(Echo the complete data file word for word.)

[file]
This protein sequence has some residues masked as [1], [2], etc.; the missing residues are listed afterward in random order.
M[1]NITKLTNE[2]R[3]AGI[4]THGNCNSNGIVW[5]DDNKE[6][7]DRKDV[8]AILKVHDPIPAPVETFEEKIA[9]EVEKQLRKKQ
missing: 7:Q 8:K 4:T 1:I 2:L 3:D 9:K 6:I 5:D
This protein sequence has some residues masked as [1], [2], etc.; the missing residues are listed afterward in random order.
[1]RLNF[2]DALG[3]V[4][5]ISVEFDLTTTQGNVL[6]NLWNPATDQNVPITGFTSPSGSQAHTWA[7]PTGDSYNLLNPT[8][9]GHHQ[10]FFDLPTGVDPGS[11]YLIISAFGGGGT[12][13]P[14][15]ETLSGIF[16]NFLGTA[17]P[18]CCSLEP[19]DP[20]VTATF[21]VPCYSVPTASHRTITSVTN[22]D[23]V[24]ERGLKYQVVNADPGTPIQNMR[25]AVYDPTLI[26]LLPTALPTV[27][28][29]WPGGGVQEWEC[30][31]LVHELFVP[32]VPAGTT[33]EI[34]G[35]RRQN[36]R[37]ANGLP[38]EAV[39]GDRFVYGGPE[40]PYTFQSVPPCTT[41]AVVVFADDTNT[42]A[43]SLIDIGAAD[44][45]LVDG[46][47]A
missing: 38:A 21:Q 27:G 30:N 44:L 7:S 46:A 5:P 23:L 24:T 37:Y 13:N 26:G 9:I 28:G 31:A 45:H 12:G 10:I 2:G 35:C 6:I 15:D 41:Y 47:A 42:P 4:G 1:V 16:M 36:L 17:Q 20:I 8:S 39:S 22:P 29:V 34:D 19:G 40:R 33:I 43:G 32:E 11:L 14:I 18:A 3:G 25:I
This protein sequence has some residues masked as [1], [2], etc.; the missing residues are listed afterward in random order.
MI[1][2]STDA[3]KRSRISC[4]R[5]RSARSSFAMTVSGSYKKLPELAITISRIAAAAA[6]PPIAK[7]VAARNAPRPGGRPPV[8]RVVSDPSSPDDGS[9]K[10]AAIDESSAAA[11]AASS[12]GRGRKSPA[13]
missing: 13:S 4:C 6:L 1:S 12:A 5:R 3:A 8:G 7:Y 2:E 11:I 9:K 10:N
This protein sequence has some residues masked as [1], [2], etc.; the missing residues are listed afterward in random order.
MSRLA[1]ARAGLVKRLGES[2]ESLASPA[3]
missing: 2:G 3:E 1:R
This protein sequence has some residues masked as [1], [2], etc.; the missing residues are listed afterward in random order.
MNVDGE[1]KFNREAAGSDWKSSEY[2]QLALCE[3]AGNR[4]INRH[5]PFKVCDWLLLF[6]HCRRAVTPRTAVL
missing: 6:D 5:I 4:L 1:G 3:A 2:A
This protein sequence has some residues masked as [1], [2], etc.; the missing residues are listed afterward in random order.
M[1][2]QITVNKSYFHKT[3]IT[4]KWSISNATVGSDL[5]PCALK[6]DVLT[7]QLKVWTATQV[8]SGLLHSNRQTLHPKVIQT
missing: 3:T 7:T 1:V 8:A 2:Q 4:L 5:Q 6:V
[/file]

This protein sequence has some residues masked as [1], [2], etc.; the missing residues are listed afterward in random order.
M[1]NITKLTNE[2]R[3]AGI[4]THGNCNSNGIVW[5]DDNKE[6][7]DRKDV[8]AILKVHDPIPAPVETFEEKIA[9]EVEKQLRKKQ
missing: 7:Q 8:K 4:T 1:I 2:L 3:D 9:K 6:I 5:D
This protein sequence has some residues masked as [1], [2], etc.; the missing residues are listed afterward in random order.
[1]RLNF[2]DALG[3]V[4][5]ISVEFDLTTTQGNVL[6]NLWNPATDQNVPITGFTSPSGSQAHTWA[7]PTGDSYNLLNPT[8][9]GHHQ[10]FFDLPTGVDPGS[11]YLIISAFGGGGT[12][13]P[14][15]ETLSGIF[16]NFLGTA[17]P[18]CCSLEP[19]DP[20]VTATF[21]VPCYSVPTASHRTITSVTN[22]D[23]V[24]ERGLKYQVVNADPGTPIQNMR[25]AVYDPTLI[26]LLPTALPTV[27][28][29]WPGGGVQEWEC[30][31]LVHELFVP[32]VPAGTT[33]EI[34]G[35]RRQN[36]R[37]ANGLP[38]EAV[39]GDRFVYGGPE[40]PYTFQSVPPCTT[41]AVVVFADDTNT[42]A[43]SLIDIGAAD[44][45]LVDG[46][47]A
missing: 38:A 21:Q 27:G 30:N 44:L 7:S 46:A 5:P 23:L 24:T 37:Y 13:N 26:G 9:I 28:G 31:A 45:H 12:G 10:I 2:G 35:C 6:I 15:D 41:Y 47:A 42:P 4:G 1:V 16:M 36:L 17:Q 20:I 8:S 39:S 22:P 29:V 34:D 19:G 40:R 33:I 43:G 32:E 11:L 14:I 18:A 3:G 25:I
This protein sequence has some residues masked as [1], [2], etc.; the missing residues are listed afterward in random order.
MI[1][2]STDA[3]KRSRISC[4]R[5]RSARSSFAMTVSGSYKKLPELAITISRIAAAAA[6]PPIAK[7]VAARNAPRPGGRPPV[8]RVVSDPSSPDDGS[9]K[10]AAIDESSAAA[11]AASS[12]GRGRKSPA[13]
missing: 13:S 4:C 6:L 1:S 12:A 5:R 3:A 8:G 7:Y 2:E 11:I 9:K 10:N
This protein sequence has some residues masked as [1], [2], etc.; the missing residues are listed afterward in random order.
MSRLA[1]ARAGLVKRLGES[2]ESLASPA[3]
missing: 2:G 3:E 1:R
This protein sequence has some residues masked as [1], [2], etc.; the missing residues are listed afterward in random order.
MNVDGE[1]KFNREAAGSDWKSSEY[2]QLALCE[3]AGNR[4]INRH[5]PFKVCDWLLLF[6]HCRRAVTPRTAVL
missing: 6:D 5:I 4:L 1:G 3:A 2:A
This protein sequence has some residues masked as [1], [2], etc.; the missing residues are listed afterward in random order.
M[1][2]QITVNKSYFHKT[3]IT[4]KWSISNATVGSDL[5]PCALK[6]DVLT[7]QLKVWTATQV[8]SGLLHSNRQTLHPKVIQT
missing: 3:T 7:T 1:V 8:A 2:Q 4:L 5:Q 6:V